Does it Make Sense for Enterprise IT to Serve Their IDE Needs from SaaS in the Cloud?

On February 28, 2014, the CloudShare Community Blog published Chris Riley’s interview with Ken Walker of IBM®. The topic of the discussion was the recent increase in enterprise business interest in serving their needs for Integrated Development Environments (IDEs) from the cloud, and the rationale behind it.

Walker voiced his opinion on the rationale as follows: “The capabilities of SaaS and PaaS platforms and the power of the underlying JavaScript runtimes in every browser are at the tipping point where there’s no point in Developers maintaining private tool chains on their own machines.” (quoted from a February 28, 2014 interview of Ken Walker of IBM by Chris Riley of Cloudshare. A link to the full interview is published above).

Add to Walker’s opinion a recent substantial change in direction for the Microsoft® development model for its Office products, and enterprise business will likely find a lot of reasons to seriously consider cloud SaaS offers, as they grapple with just how best to provision IDEs for organization-specific requirements for custom software.

If these same enterprise IT organizations have already decided to reduce their expense for new desktop software by implementing Desktop as a Service solutions like VMware’s “Desktops in the Cloud” notion, then developers may find lots of reasons to abandon desktop computers with lots of RAM, very fast solid state drives, and numerous Virtual Machines (VMs) for thin clients persistently connected to the Cloud IDEs Walker and Riley discuss in their interview.

Anyone with an interest in following this trend will want to closely review sales reports from leading, publicly traded PC OEMs. Any substantial drop in high end PCs may indicate increased use of Cloud IDEs by enterprise-class businesses.

Just a note on the changes Microsoft introduced with its new 2013 development model: the development emphasis for the Office 2013 components, including SharePoint on premises and in the cloud via Office 365, is squarely on JavaScript (and the Open Source jQuery project) and HTML. I think this change is, potentially, very good news for business customers looking to bolster server defenses against online security threats.

In theory, when processes are written for browsers, the need for trusted solutions dependent on server cycles diminishes. Of course, every custom trusted solution brings its own security risks, which can then become threats to the server, itself.

Ira Michael Blonder

© IMB Enterprises, Inc. & Ira Michael Blonder, 2014 All Rights Reserved


Businesses Looking to Improve DevOps Teamwork Should Implement Elastic Resources Like CloudShare

One unfortunate result of the shift in business computing from PCs to small, smart, mobile devices (SSMDs) is an unproductive relationship between computing operations (the IT department) and Line of Business (LoB) units. Usually it’s the LoBs who develop a burning need for new applications for SSMDs. Operations rarely has the time to satisfy these needs. Even worse, the IT department may have serious concerns about the security of these applications. Limited on premises computing infrastructure, or at least a policy calling for reduction in this hardware, also constrains LoBs, who may have perfectly legitimate reasons for their urgency.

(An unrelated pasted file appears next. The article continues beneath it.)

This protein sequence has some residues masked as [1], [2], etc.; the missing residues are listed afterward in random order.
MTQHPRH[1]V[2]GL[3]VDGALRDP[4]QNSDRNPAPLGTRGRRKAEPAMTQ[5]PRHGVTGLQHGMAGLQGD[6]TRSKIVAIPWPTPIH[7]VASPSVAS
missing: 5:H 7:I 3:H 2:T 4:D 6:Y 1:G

If you can relate with the business computing scenario I’ve just sketched, you should consider a service like CloudShare. A service like CloudShare presents three powerful features businesses needing to make greater use of SSMDs, and the new applications required to communicate with them, require to restore a lot of lost productivity:

  1. Development environments can be rapidly built, and as rapidly torn down, once application development has been successfully completed, with no need whatsoever to add internal infrastructure
  2. Development can be handled off of the internal network, thereby insulating on premises computing systems from potentially risky application development for SSMDs
  3. IT organizations aren’t burdened with systems administration requirements when the systems needed are running in the cloud with CloudShare

It certainly makes a lot of business sense for organizations to empower LoBs to develop their own applications. The effectiveness of these applications is a critical factor impacting on return on investment (ROI). LoBs have a much clearer understanding of what applications need to deliver, so they are best positioned to deliver truly effective applications for their own needs. If policy permits these groups to secure the competencies they require for these applications through a temporary services operation, then the best computing environment for these consulting resources is a service like CloudShare.

Ira Michael Blonder

© IMB Enterprises, Inc. & Ira Michael Blonder, 2013 All Rights Reserved